Dissolving Procrastination With a Simple Mindset Shift

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Do you know what “procrastination” means? In plain English, this is when you postpone your tasks for no valid reason. You perfectly know you would be better off doing the task, but you postpone it anyway. In 2 words, it means “irrational postponing”.

For example, you can procrastinate on writing an essay. You can procrastinate on studying for an exam. Think about, for example, all the times when you waited until the last possible time to start studying as a student. Office workers are not spared. A common tendency is to procrastinate by checking your emails instead of doing the hard work.

Well, you know what? Everybody procrastinates from time to time. But it’s worth tackling the problem if it’s severely impacting your day-to-day work.

If you are struggling with that, you’re in luck. In a few lines, I’ll speak about a powerful mindset shift that you can use to dissolve procrastination. First, I’ll illustrate it with a personal story. Then you can start using it to get rid of procrastination in a sustainable way.

Let’s dive in…

My obsession with procrastination

In 2007, when I started my French blog on productivity, I was mesmerized by the term “procrastination”. I said to myself: “That’s exactly what ruins my productivity at work!”.

So I became obsessed with it. I wrote articles about it. I taught the meaning of the term “procrastination” to my family. And I soon became known as “Mr procrastination”.

My procrastination book project

At some point, I was so immersed in it that I told to myself: “Why not write a book about procrastination?”. I heard somewhere that I needed to do pre-sales in order to gauge the interest in a book. So I created a Kickstarter campaign about it.

To say the least, it was not met with a lot of enthusiasm. In fact, I had to make a lot of noise in my social circle to get funds. Surely enough, I finally met the financial target I had set. But this felt artificial. And this apparent victory would quickly turn into a sour experience.

Procrastinating on writing a procrastination book

The problem with a book on procrastination is that “procrastination” is a horrible word. It is rough to say in your mind. And it has a lot of guilt associated with it. It says you have no willpower. In one word, it reminds you that you are a “failure” for not following through on your tasks.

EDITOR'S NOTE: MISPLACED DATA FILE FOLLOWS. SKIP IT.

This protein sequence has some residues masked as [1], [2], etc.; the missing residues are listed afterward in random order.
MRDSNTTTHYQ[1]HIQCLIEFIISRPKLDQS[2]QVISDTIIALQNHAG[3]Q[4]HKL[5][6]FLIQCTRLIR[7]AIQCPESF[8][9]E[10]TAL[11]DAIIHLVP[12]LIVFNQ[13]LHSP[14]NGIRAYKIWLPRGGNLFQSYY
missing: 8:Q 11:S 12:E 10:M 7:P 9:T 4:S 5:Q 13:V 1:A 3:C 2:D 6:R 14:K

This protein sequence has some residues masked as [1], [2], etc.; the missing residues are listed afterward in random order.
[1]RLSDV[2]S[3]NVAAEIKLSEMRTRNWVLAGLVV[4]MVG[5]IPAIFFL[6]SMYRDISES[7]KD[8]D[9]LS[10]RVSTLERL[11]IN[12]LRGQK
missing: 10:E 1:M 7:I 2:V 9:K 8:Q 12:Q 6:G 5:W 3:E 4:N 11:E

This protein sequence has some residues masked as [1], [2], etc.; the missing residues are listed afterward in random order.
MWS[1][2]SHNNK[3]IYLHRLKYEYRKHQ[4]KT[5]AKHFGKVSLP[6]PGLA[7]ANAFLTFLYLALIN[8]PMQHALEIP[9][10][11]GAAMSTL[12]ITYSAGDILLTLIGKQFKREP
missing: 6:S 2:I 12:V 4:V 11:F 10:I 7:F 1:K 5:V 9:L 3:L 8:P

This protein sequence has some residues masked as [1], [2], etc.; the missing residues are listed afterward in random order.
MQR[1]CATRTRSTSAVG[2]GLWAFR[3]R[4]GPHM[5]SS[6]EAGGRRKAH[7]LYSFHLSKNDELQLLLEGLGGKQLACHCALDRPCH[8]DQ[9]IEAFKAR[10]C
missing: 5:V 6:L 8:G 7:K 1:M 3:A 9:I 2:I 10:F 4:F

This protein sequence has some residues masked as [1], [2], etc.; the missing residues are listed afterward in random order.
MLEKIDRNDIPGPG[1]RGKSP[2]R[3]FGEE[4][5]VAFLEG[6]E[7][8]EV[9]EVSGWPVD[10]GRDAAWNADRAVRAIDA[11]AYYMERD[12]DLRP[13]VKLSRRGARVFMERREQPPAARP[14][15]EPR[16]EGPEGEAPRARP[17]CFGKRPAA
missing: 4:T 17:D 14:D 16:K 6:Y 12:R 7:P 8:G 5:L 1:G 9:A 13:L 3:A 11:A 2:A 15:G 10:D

So after my brain was soaked in procrastination kingdom, it really affected my psyche. After working a couple of months on the book chapters, I actually procrastinated on my writing. Yes, I procrastinated on writing a book on procrastination! Do you see the irony? In the end, I gave up on it.

Don’t think about a rose elephant

This was to be expected. When you are obsessed with procrastination, you start to see it everywhere including yourself, and you feel guilty about it. And it’s like a vicious circle. The more you dig in, the more you get depressed by it.

It’s like the famous expression: “Don’t think about a rose elephant”. It is impossible to not think about something that you mention, as it first needs to get into your brain. That’s why young children often don’t understand negation. That’s also why you would never label a diet against obesity as an “Anti-Obese diet”. It’s just too demoralizing.

Improving focus rather than overcoming procrastination

So how did I fix my procrastination problems without using the term procrastination? Simple: I replaced it with its opposite term. For me, the opposite of procrastination is “flow”. That is: being completely absorbed in your task.

Flow is the epitome of focus. When you are in flow, you do the right thing, you know you are doing the right thing and you feel happy about it. What a comforting word! As soon as I discovered this, I became passionate about focus, concentration, and the science of attention.

Thanks to this simple mindset shift, I made great progress in my productivity.
I also started to work on a training program on the subject of concentration. And this time, I finished the project! For information, it is still in French right now, but if there’s demand for it, I will translate it into English for you.

Procrastination is a very popular term to describe how we postpone tasks although we know we will end up worse about it. However, the term “procrastination” sounds demoralizing when you obsess about it.

That’s why instead of speaking in terms of “anti-procrastination strategies”, I prefer to speak about “focus” strategies and how to get into the flow state.

Just try this simple mindset shift: speak about “focus” and “flow” instead of procrastination. You will feel much better working on improving your focus rather than feeling guilty about your procrastination. And this will encourage you to tackle this problem in a positive way.

About the author 

Alex Philippe

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